In today’s complex Web sites, you may want to present different content to different users. For example, you may want to allow users from the IP range of a customer or partner to have access to a special Web portal. You may want to present content relevant to a specific geographical area to users from that area. You may want to present content in different languages to the speakers of those languages. You may want to present content tailored to specific devices, such as smartphones, to those who use the devices. The Citrix NetScaler content switching feature enables the NetScaler appliance to distribute client requests across multiple servers on the basis of specific content that you wish to present to those users.
To configure content switching, first create a basic content switching setup, and then customize it to meet your needs. This entails enabling the content switching feature, setting up load balancing for the server or servers that host each version of the content that is being switched, creating a content switching virtual server, creating policies to choose which requests are directed to which load balancing virtual server, and binding the policies to the content switching virtual server. You can then customize the setup to meet your needs by setting precedence for your policies, protecting your setup by configuring a backup virtual server, and improving the performance of your setup by redirecting requests to a cache.
How Content Switching Works
Content Switching enables the NetScaler appliance to direct requests sent to the same Web host to different servers with different content. For example, you can configure the appliance to direct requests for dynamic content (such as URLs with a suffix of .asp, .dll, or .exe) to one server and requests for static content to another server. You can configure the appliance to perform content switching based on TCP/IP headers and payload.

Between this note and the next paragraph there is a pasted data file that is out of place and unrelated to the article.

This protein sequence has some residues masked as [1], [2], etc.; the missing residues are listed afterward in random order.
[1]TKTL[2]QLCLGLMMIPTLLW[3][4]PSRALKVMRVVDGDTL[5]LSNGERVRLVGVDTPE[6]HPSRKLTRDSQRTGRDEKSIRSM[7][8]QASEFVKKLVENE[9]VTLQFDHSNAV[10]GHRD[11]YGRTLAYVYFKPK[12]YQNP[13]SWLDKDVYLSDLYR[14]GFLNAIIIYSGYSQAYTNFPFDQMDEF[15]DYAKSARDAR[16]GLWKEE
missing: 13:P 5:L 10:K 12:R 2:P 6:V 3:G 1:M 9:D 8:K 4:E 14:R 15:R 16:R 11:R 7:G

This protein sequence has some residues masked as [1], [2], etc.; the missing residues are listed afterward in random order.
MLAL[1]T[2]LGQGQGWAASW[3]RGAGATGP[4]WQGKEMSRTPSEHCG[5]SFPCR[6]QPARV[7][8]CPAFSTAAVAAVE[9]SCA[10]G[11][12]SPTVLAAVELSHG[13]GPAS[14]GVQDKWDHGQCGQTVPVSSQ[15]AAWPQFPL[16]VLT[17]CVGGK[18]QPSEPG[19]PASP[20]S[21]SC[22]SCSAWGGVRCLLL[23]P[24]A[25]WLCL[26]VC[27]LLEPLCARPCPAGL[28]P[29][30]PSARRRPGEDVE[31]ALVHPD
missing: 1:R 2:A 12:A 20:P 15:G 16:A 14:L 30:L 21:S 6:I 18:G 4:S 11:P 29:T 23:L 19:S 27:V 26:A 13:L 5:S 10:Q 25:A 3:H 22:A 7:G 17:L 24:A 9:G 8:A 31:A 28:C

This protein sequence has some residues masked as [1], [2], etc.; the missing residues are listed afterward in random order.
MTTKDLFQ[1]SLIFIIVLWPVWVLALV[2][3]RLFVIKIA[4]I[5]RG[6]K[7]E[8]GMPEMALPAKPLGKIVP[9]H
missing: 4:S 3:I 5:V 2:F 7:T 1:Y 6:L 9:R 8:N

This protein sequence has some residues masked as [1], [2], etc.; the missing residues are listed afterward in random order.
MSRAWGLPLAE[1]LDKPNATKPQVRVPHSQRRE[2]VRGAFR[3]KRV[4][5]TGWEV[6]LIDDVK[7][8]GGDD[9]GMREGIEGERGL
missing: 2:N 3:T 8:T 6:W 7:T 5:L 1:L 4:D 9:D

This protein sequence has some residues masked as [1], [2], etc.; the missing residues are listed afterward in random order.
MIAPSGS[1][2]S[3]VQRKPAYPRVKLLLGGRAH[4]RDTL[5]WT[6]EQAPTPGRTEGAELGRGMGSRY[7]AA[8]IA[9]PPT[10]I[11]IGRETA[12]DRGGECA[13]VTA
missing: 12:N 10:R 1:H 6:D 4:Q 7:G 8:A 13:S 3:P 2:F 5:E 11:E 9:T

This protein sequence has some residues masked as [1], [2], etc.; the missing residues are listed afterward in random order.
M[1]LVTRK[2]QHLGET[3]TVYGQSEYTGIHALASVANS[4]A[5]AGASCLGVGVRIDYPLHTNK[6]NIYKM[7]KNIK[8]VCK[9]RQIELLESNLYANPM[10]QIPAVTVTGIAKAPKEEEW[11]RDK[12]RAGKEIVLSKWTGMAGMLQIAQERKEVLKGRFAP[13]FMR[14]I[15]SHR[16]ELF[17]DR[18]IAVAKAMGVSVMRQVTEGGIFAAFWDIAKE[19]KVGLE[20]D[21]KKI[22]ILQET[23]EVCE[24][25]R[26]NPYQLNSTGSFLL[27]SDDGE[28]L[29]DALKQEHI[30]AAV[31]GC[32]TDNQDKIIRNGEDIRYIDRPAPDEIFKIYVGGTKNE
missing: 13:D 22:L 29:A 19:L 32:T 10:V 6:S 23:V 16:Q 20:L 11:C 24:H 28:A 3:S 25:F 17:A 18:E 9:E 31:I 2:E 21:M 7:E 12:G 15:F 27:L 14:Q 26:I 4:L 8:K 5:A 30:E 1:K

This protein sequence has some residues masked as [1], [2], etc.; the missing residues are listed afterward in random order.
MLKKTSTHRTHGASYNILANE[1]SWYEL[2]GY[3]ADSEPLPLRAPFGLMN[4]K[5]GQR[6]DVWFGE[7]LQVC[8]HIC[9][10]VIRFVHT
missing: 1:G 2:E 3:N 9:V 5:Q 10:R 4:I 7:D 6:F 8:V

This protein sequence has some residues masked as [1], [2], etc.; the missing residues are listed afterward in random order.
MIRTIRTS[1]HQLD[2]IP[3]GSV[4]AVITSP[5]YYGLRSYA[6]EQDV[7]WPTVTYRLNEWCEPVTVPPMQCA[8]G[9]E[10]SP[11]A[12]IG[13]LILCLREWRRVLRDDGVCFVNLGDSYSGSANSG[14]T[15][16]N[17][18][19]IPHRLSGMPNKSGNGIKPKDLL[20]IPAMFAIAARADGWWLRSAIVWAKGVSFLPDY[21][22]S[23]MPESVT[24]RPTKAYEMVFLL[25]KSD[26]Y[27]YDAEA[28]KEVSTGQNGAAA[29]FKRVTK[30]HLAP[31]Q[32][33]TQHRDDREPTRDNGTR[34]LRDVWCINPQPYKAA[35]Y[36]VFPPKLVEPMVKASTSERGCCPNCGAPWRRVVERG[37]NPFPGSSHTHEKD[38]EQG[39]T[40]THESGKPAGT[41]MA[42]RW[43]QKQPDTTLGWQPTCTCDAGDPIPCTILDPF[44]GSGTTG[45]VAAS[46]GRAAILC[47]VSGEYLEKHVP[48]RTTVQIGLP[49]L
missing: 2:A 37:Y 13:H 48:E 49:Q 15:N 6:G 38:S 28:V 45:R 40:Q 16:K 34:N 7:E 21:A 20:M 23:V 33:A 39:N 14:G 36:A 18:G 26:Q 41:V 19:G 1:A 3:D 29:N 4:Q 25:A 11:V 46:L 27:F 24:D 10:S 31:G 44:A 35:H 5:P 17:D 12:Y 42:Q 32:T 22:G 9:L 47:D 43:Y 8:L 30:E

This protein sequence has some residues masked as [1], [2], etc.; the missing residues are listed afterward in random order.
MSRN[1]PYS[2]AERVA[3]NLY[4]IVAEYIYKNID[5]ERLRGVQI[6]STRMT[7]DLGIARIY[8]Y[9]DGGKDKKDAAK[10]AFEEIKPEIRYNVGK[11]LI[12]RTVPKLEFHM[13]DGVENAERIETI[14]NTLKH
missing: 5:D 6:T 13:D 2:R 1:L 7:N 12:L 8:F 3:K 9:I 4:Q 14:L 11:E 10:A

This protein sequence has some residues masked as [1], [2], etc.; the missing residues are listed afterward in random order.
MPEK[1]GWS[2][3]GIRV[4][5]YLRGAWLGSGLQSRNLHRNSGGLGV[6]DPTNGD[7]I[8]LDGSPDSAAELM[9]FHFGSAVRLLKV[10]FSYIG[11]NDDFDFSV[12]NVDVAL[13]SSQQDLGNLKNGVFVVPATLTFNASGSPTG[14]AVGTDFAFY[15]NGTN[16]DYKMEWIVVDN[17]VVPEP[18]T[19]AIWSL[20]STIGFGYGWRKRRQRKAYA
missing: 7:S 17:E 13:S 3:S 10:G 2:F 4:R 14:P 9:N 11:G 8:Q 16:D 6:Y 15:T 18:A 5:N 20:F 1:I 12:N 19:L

You can also use content switching to configure the appliance to redirect requests to different servers with different content on the basis of various client attributes. Some of those client attributes are:
- Device Type. The appliance examines the user agent or custom HTTP header in the client request for the type of device from which the request originated. Based on the device type, it directs the request to a specific Web server. For example, if the request came from a cell phone, the request is directed to a server that is capable of serving content that the user can view on his or her cell phone. A request from a computer is directed to a different server that is capable of serving content designed for a computer screen.
- Language. The appliance examines the Accept-Language HTTP header in the client request and determines the language used by the client’s browser. The appliance then sends the request to a server that serves content in that language. For example, using content switching based on language, the appliance can send someone whose browser is configured to request content in French to a server with the French version of a newspaper. It can send someone else whose browser is configured to request content in English to a server with the English version.
- Cookie. The appliance examines the HTTP request headers for a cookie that the server set previously. If it finds the cookie, it directs requests to the appropriate server, which hosts custom content. For example, if a cookie is found that indicates that the client is a member of a customer loyalty program, the request is directed to a faster server or one with special content. If it does not find a cookie, or if the cookie indicates that the user is not a member, the request is directed to a server for the general public.